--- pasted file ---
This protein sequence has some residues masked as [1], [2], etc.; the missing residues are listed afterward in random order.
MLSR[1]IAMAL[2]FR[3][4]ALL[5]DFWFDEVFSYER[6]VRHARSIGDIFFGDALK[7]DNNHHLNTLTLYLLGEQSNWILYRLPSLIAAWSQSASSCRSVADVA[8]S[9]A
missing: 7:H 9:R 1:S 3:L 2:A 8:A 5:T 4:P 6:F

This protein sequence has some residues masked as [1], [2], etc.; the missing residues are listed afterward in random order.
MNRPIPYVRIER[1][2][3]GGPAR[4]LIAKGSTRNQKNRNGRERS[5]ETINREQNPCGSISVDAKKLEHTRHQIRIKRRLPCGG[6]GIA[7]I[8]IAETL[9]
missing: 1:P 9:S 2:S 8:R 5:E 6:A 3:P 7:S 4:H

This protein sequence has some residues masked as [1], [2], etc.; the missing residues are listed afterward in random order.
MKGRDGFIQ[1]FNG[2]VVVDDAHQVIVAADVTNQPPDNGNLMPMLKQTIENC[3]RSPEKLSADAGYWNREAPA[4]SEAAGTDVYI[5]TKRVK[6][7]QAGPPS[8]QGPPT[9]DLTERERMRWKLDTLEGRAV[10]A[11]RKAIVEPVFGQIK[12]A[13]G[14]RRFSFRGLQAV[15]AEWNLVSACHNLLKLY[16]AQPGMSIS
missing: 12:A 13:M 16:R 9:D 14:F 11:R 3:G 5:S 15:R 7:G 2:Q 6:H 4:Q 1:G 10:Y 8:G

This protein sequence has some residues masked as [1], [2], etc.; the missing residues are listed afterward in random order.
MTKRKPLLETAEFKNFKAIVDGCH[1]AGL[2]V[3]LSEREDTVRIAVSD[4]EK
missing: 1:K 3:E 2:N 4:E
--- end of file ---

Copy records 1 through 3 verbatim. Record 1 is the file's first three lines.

This protein sequence has some residues masked as [1], [2], etc.; the missing residues are listed afterward in random order.
MLSR[1]IAMAL[2]FR[3][4]ALL[5]DFWFDEVFSYER[6]VRHARSIGDIFFGDALK[7]DNNHHLNTLTLYLLGEQSNWILYRLPSLIAAWSQSASSCRSVADVA[8]S[9]A
missing: 7:H 9:R 1:S 3:L 2:A 8:A 5:T 4:P 6:F

This protein sequence has some residues masked as [1], [2], etc.; the missing residues are listed afterward in random order.
MNRPIPYVRIER[1][2][3]GGPAR[4]LIAKGSTRNQKNRNGRERS[5]ETINREQNPCGSISVDAKKLEHTRHQIRIKRRLPCGG[6]GIA[7]I[8]IAETL[9]
missing: 1:P 9:S 2:S 8:R 5:E 6:A 3:P 7:S 4:H

This protein sequence has some residues masked as [1], [2], etc.; the missing residues are listed afterward in random order.
MKGRDGFIQ[1]FNG[2]VVVDDAHQVIVAADVTNQPPDNGNLMPMLKQTIENC[3]RSPEKLSADAGYWNREAPA[4]SEAAGTDVYI[5]TKRVK[6][7]QAGPPS[8]QGPPT[9]DLTERERMRWKLDTLEGRAV[10]A[11]RKAIVEPVFGQIK[12]A[13]G[14]RRFSFRGLQAV[15]AEWNLVSACHNLLKLY[16]AQPGMSIS
missing: 12:A 13:M 16:R 9:D 14:F 11:R 3:G 5:S 15:R 7:G 2:Q 6:H 4:Q 1:G 10:Y 8:G